Book Image

Tcl/Tk 8.5 Programming Cookbook

Book Image

Tcl/Tk 8.5 Programming Cookbook

Overview of this book

With Tcl/Tk, you can create full-featured cross-platform applications in a simple and easy-to-understand way without any expensive development package; the only tools required are a simple text editor and your imagination. This practical cookbook will help you to efficiently interact with editors, debuggers, and shell type interactive programs using Tcl/Tk 8. This cookbook will comprehensively guide you through practical implementation of Tcl/Tk 8.5 commands and tools. This book will take you through all the steps needed to become a productive programmer in Tcl/Tk 8. Right from guiding you through the basics to creating a stand-alone application, it provides complete explanation of all the steps along with handy tips and tricks. The book begins with an introduction to the Tcl shell, syntax, variables, and programming best practices in the language. It then explores procedures and the flow of events with control constructs followed by advanced error trapping and recovery. From Chapter 4, a detailed study of string expressions and handling enables you to handle various string functions and use lists to expand the string functionality. The book then discusses in-depth the Tcl Dictionary and how to utilize it to store and retrieve data. File operations and Tk GUI handling are covered extensively along with a developing a real-world address book application to practice the concepts learned.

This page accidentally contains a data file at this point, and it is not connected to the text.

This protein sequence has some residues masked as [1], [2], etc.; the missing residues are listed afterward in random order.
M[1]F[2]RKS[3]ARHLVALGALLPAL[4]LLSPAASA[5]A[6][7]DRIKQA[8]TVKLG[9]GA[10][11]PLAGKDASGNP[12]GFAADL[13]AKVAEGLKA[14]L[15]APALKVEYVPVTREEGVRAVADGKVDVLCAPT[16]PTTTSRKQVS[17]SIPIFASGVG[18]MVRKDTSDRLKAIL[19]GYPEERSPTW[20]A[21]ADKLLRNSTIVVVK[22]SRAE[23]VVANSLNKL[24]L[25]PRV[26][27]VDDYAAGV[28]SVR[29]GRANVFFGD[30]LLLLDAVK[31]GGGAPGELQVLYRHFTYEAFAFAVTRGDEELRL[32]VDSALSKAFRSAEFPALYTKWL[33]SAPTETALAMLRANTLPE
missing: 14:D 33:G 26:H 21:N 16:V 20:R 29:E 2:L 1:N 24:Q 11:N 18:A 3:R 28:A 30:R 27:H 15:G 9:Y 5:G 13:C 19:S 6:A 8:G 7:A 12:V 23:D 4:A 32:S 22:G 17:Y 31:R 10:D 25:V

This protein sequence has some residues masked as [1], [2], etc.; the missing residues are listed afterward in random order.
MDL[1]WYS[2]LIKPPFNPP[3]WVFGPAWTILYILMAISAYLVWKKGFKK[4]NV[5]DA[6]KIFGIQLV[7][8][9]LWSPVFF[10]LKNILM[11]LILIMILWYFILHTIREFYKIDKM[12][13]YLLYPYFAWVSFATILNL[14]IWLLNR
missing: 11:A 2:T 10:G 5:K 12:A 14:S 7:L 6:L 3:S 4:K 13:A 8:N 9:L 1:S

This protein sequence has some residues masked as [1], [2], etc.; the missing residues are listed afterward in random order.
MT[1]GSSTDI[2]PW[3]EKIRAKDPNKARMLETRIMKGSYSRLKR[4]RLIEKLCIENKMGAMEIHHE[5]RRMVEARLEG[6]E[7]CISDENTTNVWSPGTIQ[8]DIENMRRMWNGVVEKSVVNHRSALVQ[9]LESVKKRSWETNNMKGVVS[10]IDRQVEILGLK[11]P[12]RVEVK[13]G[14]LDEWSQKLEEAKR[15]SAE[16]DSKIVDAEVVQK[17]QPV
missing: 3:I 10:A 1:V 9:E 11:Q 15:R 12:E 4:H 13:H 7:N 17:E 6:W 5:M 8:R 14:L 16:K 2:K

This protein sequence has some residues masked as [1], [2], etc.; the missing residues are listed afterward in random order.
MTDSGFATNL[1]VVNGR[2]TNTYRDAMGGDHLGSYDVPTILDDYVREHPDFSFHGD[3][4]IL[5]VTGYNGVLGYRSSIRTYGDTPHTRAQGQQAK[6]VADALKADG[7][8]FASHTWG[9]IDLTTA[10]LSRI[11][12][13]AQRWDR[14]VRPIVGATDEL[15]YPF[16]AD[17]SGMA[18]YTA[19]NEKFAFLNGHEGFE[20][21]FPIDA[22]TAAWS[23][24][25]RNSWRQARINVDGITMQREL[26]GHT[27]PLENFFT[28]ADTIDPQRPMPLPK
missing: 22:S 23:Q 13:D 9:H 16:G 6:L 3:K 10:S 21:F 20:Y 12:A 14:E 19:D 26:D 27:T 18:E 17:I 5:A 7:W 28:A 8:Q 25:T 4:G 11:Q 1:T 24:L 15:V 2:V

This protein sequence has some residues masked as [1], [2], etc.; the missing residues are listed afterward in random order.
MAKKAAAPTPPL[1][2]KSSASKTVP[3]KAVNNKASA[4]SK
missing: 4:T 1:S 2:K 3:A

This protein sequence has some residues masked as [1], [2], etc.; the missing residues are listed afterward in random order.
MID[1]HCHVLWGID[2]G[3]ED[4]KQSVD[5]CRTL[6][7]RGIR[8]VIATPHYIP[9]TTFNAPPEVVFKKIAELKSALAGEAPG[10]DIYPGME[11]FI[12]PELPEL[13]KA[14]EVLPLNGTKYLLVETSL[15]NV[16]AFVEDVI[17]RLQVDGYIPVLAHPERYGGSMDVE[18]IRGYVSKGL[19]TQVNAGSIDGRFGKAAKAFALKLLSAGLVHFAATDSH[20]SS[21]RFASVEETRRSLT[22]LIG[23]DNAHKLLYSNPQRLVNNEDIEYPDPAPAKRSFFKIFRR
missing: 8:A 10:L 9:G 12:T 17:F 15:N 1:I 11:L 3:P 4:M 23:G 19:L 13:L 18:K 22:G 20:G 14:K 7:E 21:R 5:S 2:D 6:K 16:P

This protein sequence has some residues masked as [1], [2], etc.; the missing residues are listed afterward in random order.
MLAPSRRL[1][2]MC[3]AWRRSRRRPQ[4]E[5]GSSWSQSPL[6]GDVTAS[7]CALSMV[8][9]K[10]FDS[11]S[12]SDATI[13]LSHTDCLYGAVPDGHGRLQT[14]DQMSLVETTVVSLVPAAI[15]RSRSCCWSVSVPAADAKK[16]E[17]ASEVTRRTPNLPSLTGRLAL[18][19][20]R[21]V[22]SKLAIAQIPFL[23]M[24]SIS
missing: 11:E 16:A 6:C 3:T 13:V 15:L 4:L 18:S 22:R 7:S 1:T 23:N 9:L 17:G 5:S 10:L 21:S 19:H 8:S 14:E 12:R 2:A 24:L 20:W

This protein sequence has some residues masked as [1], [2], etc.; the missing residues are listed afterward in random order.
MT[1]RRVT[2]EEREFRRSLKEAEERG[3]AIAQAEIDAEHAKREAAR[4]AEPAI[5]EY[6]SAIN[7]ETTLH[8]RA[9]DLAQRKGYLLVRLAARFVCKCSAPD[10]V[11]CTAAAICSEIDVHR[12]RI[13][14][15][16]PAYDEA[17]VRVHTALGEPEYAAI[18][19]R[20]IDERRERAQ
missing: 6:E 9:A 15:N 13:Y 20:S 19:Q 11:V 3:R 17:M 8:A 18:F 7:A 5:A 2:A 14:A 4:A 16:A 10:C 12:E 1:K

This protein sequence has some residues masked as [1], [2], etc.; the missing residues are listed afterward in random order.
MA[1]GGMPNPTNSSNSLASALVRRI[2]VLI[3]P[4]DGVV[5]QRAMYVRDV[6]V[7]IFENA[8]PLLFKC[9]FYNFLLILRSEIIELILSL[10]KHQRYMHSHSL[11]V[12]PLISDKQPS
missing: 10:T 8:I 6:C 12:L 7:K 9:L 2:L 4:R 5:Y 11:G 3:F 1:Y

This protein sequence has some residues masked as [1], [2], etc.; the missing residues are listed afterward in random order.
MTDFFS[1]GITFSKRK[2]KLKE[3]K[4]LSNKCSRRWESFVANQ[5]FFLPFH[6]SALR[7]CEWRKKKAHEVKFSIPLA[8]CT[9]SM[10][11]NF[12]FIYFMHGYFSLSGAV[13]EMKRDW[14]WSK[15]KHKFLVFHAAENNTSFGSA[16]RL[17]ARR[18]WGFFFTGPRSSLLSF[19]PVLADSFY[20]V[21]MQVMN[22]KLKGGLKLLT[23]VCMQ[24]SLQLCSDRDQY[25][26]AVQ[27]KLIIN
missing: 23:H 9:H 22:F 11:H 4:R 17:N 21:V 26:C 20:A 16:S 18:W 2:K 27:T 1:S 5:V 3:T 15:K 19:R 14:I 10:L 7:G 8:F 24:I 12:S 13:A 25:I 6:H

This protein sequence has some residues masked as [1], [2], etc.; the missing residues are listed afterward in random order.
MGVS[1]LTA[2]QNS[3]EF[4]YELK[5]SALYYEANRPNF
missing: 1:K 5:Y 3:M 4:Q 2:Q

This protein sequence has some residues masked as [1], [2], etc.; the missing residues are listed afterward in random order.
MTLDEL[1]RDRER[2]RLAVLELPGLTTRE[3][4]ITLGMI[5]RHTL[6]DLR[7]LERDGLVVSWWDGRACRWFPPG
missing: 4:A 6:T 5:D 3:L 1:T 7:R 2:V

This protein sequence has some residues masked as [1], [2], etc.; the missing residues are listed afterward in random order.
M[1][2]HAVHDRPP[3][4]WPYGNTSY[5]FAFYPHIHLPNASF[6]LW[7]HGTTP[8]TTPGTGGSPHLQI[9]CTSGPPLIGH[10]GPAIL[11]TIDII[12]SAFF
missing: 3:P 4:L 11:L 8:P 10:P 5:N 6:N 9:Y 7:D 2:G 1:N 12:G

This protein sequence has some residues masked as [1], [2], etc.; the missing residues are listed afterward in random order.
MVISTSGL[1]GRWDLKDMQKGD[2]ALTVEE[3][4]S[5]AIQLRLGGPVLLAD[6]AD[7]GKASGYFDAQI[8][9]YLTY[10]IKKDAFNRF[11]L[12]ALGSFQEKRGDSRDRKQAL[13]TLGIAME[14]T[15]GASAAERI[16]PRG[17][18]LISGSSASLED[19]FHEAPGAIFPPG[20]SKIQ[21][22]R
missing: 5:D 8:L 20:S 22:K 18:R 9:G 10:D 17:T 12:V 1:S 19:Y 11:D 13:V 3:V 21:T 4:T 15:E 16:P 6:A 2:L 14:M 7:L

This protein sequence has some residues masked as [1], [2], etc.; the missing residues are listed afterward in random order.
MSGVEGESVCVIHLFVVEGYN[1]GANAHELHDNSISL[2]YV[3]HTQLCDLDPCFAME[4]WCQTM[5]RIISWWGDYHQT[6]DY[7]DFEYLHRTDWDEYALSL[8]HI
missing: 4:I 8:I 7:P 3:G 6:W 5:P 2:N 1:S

Table of Contents (20 chapters)
Tcl/Tk 8.5 Programming Cookbook
About the Author
About the Reviewers

The Tcl shell

The Tcl Shell (Tclsh) provides an interface to the Tcl interpreter that accepts commands from both standard input and text files. Much like the Windows Command Line or Linux Terminal, the Tcl shell allows a developer to rapidly invoke a command and observe the return value or error messages in standard output. The shell differs based on the Operating System in use. For the Unix/Linux systems, this is the standard terminal console; while on a Windows system, the shell is launched separately via an executable.

If invoked with no arguments, the shell interface runs interactively, accepting commands from the native command line. The input line is demarked with a percent sign (%) with the prompt located at the start position. If the shell is invoked from the command line (Windows DOS or Unix/Linux terminal) and arguments are passed, the interpreter will accept the first as the filename to be read. Any additional arguments are processed as variables. The shell will run until the exit command is invoked or until it has reached the end of the text file.

When invoked with arguments, the shell sets several Tcl variables that may be accessed within your program, much like the C family of languages. These variables are:




This variable contains the number of arguments passed in with the exception of the script file name.

A value of 0 is returned if no arguments were passed in.


This variable contains a Tcl List with elements detailing the arguments passed in.

An empty string is returned if no arguments were provided.


This variable contains the filename (if specified) or the name used to invoke the Tcl shell.


This variable contains a '1' if Tclsh is running in interactive mode, otherwise a '0' is contained.


The env variable is maintained automatically, as an array in Tcl and is created at startup to hold the environment variables on your system.